Cybercom Activates National Mission Force Headquarters
By Cheryl Pellerin
American Forces Press Service
WASHINGTON, Sept. 25, 2013 U.S. Cyber Command has activated the headquarters for its Cyber National Mission Force, the one of its three forces that would react to a cyber attack on the nation, Army Gen. Keith B. Alexander, Cybercom’s commander, said at the National Press Club today.
The other two forces are the Cyber Combat Mission Force that is assigned to the operational control of individual combatant commanders, and the Cyber Protection Force that helps operate and defend the Defense Department’s information environment.
Speaking at the 4th Annual Cybersecurity Summit, the general, who is also director of the National Security Agency, said Cybercom teams are now fully operational and working side by side with NSA to defend the nation.
“We will ensure that we have the best force anywhere in the world,” Alexander said.
Federal, military and industry officials listened as the general detailed five aspects of cybersecurity that NSA and Cyber Command are working to improve.
“Look at what’s happened in the past year,” Alexander said. “Over 300 distributed denial-of-service attacks on Wall Street. We saw destructive attacks in August 2012 against Saudi Aramco and RasGas [Co. Ltd.].”
There’ve also been “destructive” cyberattacks against South Korea, he added.
“What that says to me is that this is going to pick up. It’s going to get worse and we have to get a number of things done to protect this country,” Alexander said.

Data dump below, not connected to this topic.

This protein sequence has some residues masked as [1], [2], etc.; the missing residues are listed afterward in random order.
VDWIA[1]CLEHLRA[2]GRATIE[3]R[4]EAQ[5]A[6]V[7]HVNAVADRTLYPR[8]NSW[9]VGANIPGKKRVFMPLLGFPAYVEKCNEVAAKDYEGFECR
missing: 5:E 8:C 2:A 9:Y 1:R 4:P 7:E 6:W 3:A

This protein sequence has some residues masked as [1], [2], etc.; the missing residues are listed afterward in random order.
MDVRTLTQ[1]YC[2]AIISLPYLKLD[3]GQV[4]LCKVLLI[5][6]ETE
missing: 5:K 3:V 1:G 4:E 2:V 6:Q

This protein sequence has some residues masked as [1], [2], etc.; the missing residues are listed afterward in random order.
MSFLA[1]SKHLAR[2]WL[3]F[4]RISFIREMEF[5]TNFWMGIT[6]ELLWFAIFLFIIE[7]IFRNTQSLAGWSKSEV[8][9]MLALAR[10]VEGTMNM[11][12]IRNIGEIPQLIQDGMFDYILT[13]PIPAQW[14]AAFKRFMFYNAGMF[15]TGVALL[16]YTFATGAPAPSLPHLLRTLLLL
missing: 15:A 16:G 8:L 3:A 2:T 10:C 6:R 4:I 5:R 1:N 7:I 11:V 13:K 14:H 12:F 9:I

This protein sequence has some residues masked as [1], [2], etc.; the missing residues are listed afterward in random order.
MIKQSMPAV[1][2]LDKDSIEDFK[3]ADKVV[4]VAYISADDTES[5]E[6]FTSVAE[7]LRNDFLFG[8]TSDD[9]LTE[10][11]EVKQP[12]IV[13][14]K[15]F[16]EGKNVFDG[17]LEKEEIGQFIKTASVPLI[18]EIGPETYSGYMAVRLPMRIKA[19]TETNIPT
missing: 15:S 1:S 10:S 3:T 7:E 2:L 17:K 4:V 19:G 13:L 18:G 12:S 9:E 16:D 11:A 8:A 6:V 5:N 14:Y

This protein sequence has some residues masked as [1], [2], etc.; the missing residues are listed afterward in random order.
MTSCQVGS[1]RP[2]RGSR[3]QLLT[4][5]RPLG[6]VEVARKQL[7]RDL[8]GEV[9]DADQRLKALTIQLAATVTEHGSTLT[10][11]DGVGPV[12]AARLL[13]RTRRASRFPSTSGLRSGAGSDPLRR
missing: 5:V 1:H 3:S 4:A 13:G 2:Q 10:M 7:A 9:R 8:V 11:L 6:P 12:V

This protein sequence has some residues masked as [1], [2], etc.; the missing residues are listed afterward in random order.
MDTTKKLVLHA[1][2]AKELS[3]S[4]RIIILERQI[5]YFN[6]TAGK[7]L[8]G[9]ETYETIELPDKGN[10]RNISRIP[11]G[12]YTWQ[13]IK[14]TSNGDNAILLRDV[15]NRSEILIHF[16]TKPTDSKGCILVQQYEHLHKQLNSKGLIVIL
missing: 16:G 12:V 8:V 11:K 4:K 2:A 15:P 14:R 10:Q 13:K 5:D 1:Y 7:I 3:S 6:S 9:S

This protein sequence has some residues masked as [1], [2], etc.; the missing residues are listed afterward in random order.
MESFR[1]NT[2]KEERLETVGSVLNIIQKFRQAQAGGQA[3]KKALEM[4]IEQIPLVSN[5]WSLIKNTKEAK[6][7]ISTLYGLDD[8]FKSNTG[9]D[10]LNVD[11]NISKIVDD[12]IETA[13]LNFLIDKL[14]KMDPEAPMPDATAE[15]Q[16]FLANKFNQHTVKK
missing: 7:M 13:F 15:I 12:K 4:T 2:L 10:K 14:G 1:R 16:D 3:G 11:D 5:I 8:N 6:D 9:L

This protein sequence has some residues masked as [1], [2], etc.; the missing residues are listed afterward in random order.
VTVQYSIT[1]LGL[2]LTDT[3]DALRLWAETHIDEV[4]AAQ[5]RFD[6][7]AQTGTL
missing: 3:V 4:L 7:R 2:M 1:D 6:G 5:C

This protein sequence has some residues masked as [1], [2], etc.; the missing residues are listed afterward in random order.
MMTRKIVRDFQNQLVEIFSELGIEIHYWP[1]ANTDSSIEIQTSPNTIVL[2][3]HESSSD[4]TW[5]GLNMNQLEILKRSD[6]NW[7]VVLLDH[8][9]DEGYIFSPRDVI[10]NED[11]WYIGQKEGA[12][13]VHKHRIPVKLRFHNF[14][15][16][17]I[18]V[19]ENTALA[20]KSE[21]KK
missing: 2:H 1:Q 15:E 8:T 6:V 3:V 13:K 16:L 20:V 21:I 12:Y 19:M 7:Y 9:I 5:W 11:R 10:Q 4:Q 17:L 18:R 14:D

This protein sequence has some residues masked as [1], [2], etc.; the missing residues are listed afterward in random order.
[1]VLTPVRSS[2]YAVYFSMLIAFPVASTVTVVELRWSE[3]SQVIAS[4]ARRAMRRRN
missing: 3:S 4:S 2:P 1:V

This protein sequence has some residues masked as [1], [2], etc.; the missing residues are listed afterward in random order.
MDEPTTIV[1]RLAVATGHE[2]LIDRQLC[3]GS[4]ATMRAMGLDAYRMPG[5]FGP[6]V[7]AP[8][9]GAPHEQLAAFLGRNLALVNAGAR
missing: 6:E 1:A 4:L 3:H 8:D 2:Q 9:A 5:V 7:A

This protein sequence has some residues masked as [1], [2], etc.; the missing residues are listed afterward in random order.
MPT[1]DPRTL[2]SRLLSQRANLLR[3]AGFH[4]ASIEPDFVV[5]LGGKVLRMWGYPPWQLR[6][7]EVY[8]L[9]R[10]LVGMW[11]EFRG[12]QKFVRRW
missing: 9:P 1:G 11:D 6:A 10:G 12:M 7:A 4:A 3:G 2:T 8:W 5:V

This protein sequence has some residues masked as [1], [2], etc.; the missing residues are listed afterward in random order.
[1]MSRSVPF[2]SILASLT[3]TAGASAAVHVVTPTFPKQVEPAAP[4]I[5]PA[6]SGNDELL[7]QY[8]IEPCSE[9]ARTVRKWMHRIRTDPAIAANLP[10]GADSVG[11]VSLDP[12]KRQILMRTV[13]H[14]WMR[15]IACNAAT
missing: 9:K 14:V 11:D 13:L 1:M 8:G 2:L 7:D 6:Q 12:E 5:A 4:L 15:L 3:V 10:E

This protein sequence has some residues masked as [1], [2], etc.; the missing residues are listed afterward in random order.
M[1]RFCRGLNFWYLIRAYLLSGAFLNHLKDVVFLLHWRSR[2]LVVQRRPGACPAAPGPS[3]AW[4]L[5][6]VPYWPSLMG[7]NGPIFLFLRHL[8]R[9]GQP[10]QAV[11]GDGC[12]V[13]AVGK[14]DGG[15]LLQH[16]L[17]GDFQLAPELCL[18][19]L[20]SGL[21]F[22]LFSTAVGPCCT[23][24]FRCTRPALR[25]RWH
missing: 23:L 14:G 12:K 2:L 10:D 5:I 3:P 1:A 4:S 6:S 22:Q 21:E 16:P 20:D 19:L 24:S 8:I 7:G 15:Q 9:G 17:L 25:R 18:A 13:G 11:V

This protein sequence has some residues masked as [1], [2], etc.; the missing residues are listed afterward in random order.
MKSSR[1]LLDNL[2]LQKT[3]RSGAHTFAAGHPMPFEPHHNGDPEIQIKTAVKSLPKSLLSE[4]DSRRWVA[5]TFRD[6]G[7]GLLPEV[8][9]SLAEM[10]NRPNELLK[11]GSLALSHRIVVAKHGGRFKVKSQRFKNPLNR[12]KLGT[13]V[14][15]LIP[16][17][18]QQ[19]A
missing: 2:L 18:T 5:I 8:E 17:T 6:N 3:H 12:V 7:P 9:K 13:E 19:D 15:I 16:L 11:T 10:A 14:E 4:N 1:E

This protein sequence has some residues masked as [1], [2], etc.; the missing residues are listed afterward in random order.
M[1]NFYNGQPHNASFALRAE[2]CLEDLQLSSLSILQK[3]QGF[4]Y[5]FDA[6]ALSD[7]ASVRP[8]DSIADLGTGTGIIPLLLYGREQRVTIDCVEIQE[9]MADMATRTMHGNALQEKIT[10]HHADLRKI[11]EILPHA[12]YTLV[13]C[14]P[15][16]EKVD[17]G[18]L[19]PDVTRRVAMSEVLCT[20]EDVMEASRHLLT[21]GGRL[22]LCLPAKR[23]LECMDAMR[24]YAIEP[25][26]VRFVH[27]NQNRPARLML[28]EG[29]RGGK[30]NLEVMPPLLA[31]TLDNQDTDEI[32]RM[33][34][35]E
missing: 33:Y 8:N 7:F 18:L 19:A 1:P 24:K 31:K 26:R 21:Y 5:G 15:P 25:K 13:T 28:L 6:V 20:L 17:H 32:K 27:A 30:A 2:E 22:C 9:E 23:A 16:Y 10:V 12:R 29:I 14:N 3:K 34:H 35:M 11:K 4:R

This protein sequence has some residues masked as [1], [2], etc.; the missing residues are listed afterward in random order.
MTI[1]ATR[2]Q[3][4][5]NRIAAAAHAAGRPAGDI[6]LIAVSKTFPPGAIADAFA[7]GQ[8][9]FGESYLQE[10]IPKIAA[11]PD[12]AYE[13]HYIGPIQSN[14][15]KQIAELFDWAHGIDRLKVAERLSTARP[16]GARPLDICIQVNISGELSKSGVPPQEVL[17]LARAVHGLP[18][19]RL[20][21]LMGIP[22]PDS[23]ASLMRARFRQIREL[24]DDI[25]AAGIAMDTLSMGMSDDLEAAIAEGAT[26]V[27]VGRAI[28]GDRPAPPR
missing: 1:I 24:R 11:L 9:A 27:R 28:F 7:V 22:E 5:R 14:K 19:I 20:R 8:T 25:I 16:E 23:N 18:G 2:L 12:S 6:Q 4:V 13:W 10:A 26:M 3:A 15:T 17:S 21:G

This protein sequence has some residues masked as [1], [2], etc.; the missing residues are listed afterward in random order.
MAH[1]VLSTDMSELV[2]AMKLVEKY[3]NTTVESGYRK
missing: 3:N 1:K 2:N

The top priority, he said, is a trained and ready force.
“The best [force] in the world -- that’s what the American people expect of our military and of our intelligence community and that’s what we’re doing. Why? In this area, technical skills really matter,” the general said. “So we’re engaged in a multiyear effort with the services to train our forces.”
The Army, Navy and Marines trained about a third of the force in 2013 and they will train a third in 2014 and another third in 2015, he said.
“That’s a huge step forward and the service chiefs have stood up and pushed those forces forward despite sequestration and despite all the battles that are going on in the Pentagon,” Alexander said. “They’ve stood up and they’ve all agreed that this is a threat that we have to address for the good of the military and our nation.”
Cybercom also is conducting exercises such as Cyber Guard and Cyber Flag, the general said. These include the combatant commands, the National Guard, the reserves and interagency participation to develop the tactics, techniques and procedures and working relationships needed to conduct operations in cyberspace.